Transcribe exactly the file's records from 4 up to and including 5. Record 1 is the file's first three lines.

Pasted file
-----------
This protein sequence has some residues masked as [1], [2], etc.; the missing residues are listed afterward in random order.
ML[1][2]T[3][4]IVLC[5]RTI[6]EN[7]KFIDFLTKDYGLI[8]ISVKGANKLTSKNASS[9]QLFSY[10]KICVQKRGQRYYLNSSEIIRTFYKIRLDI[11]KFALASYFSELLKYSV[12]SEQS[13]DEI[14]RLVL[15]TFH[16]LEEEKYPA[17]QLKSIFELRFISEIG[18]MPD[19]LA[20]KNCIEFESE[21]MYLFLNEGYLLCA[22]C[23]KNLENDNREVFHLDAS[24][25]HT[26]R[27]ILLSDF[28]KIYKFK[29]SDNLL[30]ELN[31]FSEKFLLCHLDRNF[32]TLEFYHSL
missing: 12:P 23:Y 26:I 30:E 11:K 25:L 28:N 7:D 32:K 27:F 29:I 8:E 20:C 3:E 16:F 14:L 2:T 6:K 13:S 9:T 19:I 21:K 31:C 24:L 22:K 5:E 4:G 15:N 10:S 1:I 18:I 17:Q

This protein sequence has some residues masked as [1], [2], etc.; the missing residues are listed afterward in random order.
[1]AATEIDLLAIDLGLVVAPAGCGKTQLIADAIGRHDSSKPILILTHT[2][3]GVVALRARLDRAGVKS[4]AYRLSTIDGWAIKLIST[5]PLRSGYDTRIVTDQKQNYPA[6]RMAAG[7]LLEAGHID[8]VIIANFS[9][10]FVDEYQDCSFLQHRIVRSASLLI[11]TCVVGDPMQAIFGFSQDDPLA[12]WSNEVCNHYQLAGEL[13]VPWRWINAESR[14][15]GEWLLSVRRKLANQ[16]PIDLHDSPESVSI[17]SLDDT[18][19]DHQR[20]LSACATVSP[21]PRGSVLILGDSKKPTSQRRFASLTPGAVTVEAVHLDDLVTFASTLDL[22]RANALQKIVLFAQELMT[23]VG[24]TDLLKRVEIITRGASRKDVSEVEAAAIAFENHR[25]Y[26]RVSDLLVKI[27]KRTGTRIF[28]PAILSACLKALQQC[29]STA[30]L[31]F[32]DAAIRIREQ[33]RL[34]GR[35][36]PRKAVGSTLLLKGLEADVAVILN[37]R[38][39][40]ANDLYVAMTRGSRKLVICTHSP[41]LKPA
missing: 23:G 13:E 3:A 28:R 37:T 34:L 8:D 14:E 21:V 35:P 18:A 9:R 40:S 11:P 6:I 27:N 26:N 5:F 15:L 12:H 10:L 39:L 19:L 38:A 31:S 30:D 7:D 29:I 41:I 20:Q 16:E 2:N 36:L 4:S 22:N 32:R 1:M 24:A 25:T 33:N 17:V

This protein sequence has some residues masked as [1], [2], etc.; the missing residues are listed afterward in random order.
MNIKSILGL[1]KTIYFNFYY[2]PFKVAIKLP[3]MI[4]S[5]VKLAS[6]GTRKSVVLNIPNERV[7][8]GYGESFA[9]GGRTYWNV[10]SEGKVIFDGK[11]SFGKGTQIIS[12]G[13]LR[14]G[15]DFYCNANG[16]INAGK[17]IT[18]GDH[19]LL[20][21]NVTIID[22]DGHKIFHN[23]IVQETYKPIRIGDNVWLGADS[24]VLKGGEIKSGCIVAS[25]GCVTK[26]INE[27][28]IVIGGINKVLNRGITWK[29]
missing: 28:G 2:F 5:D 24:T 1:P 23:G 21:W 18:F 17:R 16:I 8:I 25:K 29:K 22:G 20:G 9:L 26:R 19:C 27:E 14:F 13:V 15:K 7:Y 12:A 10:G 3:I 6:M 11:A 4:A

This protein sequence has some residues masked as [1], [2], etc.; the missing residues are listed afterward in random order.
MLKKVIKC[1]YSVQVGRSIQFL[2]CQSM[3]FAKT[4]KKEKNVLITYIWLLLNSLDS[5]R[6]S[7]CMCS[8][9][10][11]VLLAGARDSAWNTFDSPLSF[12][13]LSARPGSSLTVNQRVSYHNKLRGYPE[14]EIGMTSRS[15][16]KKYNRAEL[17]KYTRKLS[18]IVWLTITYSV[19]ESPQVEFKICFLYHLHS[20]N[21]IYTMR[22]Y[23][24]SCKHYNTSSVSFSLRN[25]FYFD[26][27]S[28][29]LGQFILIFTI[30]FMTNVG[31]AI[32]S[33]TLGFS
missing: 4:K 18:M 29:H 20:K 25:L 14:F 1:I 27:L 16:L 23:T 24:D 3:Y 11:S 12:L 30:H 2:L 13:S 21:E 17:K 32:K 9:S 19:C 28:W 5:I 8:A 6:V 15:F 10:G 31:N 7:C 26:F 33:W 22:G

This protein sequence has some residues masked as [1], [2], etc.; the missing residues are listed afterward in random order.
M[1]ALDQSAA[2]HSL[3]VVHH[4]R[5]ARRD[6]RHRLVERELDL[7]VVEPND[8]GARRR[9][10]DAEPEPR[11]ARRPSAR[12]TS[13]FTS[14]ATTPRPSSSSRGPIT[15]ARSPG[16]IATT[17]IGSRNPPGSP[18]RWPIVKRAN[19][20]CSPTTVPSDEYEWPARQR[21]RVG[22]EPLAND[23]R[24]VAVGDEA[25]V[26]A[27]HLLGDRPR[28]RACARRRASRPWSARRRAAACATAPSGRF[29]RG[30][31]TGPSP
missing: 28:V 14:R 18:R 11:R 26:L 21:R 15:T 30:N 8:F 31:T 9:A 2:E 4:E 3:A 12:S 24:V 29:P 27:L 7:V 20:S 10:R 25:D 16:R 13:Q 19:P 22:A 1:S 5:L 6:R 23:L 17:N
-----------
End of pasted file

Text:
This protein sequence has some residues masked as [1], [2], etc.; the missing residues are listed afterward in random order.
MLKKVIKC[1]YSVQVGRSIQFL[2]CQSM[3]FAKT[4]KKEKNVLITYIWLLLNSLDS[5]R[6]S[7]CMCS[8][9][10][11]VLLAGARDSAWNTFDSPLSF[12][13]LSARPGSSLTVNQRVSYHNKLRGYPE[14]EIGMTSRS[15][16]KKYNRAEL[17]KYTRKLS[18]IVWLTITYSV[19]ESPQVEFKICFLYHLHS[20]N[21]IYTMR[22]Y[23][24]SCKHYNTSSVSFSLRN[25]FYFD[26][27]S[28][29]LGQFILIFTI[30]FMTNVG[31]AI[32]S[33]TLGFS
missing: 4:K 18:M 29:H 20:K 25:L 14:F 1:I 27:L 16:L 23:T 24:D 3:Y 11:S 12:L 30:H 2:L 13:S 21:E 17:K 32:K 9:S 19:C 28:W 5:I 8:A 6:V 15:F 10:G 31:N 7:C 26:F 33:W 22:G

This protein sequence has some residues masked as [1], [2], etc.; the missing residues are listed afterward in random order.
M[1]ALDQSAA[2]HSL[3]VVHH[4]R[5]ARRD[6]RHRLVERELDL[7]VVEPND[8]GARRR[9][10]DAEPEPR[11]ARRPSAR[12]TS[13]FTS[14]ATTPRPSSSSRGPIT[15]ARSPG[16]IATT[17]IGSRNPPGSP[18]RWPIVKRAN[19][20]CSPTTVPSDEYEWPARQR[21]RVG[22]EPLAND[23]R[24]VAVGDEA[25]V[26]A[27]HLLGDRPR[28]RACARRRASRPWSARRRAAACATAPSGRF[29]RG[30][31]TGPSP
missing: 28:V 14:R 18:R 11:R 26:L 21:R 15:T 30:N 8:F 31:T 9:A 2:E 4:E 3:A 12:S 24:V 29:P 27:L 7:V 20:S 10:R 25:D 16:R 13:Q 19:P 22:A 1:S 5:L 6:R 23:L 17:N